• Mallikarjun Shakarad

      Articles written in Journal of Genetics

    • Evolution of faster development does not lead to greater fluctuating asymmetry of sternopleural bristle number inDrosophila

      Mallikarjun Shakarad N. G. Prasad M. Rajamani Amitabh Joshi

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      Both strong directional selection and faster development are thought to destabilize development, giving rise to greater fluctuating asymmetry (FA), although there is no strong empirical evidence supporting this assertion. We compared FA in sternopleural bristle number in four populations ofDrosophila melanogaster successfully selected for faster development from egg to adult, and in four control populations. The fraction of perfectly symmetric individuals was higher in the selected populations, whereas the FA levels did not differ significantly between selected and control populations, clearly indicating that directional selection for faster development has not led to increased FA in sternopleural bristle number in these populations. This may be because: (i) development time and FA are uncorrelated, (ii) faster development does result in FA, but selection has favoured developmentally stable individuals that can develop fast and still be symmetrical, or (iii) the increased fraction of symmetric individuals in the selected populations is an artifact of reduced body size. Although we cannot discriminate among these explanations, our results suggest that the relationship between development time, FA and fitness may be far more subtle than often thought.

    • K-selection, α-selection, effectiveness, and tolerance in competition: Density-dependent selection revisited

      Amitabh Joshi N. G. Prasad Mallikarjun Shakarad

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      In theDrosophila literature, selection for faster development and selection for adapting to high density are often confounded, leading, for example, to the expectation that selection for faster development should also lead to higher competitive ability. At the same time, results from experimental studies on evolution at high density do not agree with many of the predictions from classical density-dependent selection theory. We put together a number of theoretical and empirical results from the literature, and some new experimental results onDrosophila populations successfully subjected to selection for faster development, to argue for a broader interpretation of density-dependent selection. We show that incorporating notions of α-selection, and the division of competitive ability into effectiveness and tolerance components, into the concept of density-dependent selection yields a formulation that allows for a better understanding of the empirical results. We also use this broader formulation to predict that selection for faster development inDrosophila should, in fact, lead to the correlated evolution of decreased competitive ability, even though it does lead to the evolution of greater efficiency and higher population growth rates at high density when in monotypic culture.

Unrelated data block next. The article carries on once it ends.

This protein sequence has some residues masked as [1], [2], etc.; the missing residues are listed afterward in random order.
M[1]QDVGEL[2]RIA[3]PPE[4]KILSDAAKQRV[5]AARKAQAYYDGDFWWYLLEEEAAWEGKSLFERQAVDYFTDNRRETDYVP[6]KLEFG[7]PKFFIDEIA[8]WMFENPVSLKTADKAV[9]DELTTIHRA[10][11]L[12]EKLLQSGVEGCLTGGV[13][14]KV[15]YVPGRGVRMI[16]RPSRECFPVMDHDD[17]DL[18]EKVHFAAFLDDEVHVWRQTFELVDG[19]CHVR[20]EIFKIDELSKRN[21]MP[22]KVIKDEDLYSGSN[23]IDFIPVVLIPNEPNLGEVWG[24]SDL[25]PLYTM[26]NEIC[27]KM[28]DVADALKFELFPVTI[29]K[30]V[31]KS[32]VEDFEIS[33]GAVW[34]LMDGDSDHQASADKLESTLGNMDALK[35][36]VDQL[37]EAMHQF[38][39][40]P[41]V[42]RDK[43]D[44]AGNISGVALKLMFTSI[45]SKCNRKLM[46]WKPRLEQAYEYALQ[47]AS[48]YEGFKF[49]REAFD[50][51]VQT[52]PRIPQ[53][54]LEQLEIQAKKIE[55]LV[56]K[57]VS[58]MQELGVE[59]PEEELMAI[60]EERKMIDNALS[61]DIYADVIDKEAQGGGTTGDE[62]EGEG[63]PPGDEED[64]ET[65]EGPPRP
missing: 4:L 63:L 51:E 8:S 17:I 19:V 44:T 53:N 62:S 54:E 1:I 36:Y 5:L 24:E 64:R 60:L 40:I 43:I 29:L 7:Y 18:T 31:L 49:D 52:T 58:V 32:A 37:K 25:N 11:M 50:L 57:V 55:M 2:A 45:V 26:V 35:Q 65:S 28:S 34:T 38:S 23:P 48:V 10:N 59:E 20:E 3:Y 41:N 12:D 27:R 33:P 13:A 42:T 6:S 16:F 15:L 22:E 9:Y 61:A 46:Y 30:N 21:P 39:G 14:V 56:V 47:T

• Variation in adult life history and stress resistance across five species ofDrosophila

      N. Sharmila Bharathi N. G. Prasad Mallikarjun Shakarad Amitabh Joshi